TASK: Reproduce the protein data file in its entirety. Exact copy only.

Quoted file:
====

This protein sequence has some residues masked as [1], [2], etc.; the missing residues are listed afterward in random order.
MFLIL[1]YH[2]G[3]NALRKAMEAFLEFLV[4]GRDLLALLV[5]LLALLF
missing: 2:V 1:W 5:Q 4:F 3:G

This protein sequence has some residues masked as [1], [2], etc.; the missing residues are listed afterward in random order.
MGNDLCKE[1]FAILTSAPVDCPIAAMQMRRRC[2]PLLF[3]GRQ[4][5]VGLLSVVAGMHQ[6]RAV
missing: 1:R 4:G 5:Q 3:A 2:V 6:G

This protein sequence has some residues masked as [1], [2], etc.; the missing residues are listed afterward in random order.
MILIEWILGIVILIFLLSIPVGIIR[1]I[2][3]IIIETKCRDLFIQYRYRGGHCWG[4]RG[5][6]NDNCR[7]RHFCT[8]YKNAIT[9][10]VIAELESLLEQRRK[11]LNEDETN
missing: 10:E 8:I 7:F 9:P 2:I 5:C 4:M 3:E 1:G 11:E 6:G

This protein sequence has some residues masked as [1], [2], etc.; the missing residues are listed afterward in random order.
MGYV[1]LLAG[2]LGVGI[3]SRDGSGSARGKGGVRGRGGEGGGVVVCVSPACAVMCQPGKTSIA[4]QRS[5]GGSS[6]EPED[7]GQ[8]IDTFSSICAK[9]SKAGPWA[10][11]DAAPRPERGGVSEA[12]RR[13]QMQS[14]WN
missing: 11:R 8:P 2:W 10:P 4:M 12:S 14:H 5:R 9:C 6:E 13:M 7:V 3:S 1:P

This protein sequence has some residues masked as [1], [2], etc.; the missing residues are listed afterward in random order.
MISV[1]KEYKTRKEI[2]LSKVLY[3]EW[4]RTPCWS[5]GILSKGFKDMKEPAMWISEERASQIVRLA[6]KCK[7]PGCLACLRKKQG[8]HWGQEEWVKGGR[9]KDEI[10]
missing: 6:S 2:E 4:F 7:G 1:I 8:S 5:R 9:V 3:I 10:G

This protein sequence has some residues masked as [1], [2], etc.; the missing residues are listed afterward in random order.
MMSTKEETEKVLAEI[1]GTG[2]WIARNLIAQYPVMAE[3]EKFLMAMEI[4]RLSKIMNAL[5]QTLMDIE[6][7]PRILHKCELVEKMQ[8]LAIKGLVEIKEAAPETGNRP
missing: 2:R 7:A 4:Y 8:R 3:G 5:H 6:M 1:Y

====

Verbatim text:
This protein sequence has some residues masked as [1], [2], etc.; the missing residues are listed afterward in random order.
MFLIL[1]YH[2]G[3]NALRKAMEAFLEFLV[4]GRDLLALLV[5]LLALLF
missing: 2:V 1:W 5:Q 4:F 3:G

This protein sequence has some residues masked as [1], [2], etc.; the missing residues are listed afterward in random order.
MGNDLCKE[1]FAILTSAPVDCPIAAMQMRRRC[2]PLLF[3]GRQ[4][5]VGLLSVVAGMHQ[6]RAV
missing: 1:R 4:G 5:Q 3:A 2:V 6:G

This protein sequence has some residues masked as [1], [2], etc.; the missing residues are listed afterward in random order.
MILIEWILGIVILIFLLSIPVGIIR[1]I[2][3]IIIETKCRDLFIQYRYRGGHCWG[4]RG[5][6]NDNCR[7]RHFCT[8]YKNAIT[9][10]VIAELESLLEQRRK[11]LNEDETN
missing: 10:E 8:I 7:F 9:P 2:I 5:C 4:M 3:E 1:G 11:E 6:G

This protein sequence has some residues masked as [1], [2], etc.; the missing residues are listed afterward in random order.
MGYV[1]LLAG[2]LGVGI[3]SRDGSGSARGKGGVRGRGGEGGGVVVCVSPACAVMCQPGKTSIA[4]QRS[5]GGSS[6]EPED[7]GQ[8]IDTFSSICAK[9]SKAGPWA[10][11]DAAPRPERGGVSEA[12]RR[13]QMQS[14]WN
missing: 11:R 8:P 2:W 10:P 4:M 12:S 14:H 5:R 9:C 6:E 13:M 7:V 3:S 1:P

This protein sequence has some residues masked as [1], [2], etc.; the missing residues are listed afterward in random order.
MISV[1]KEYKTRKEI[2]LSKVLY[3]EW[4]RTPCWS[5]GILSKGFKDMKEPAMWISEERASQIVRLA[6]KCK[7]PGCLACLRKKQG[8]HWGQEEWVKGGR[9]KDEI[10]
missing: 6:S 2:E 4:F 7:G 1:I 8:S 5:R 9:V 3:I 10:G

This protein sequence has some residues masked as [1], [2], etc.; the missing residues are listed afterward in random order.
MMSTKEETEKVLAEI[1]GTG[2]WIARNLIAQYPVMAE[3]EKFLMAMEI[4]RLSKIMNAL[5]QTLMDIE[6][7]PRILHKCELVEKMQ[8]LAIKGLVEIKEAAPETGNRP
missing: 2:R 7:A 4:Y 8:R 3:G 5:H 6:M 1:Y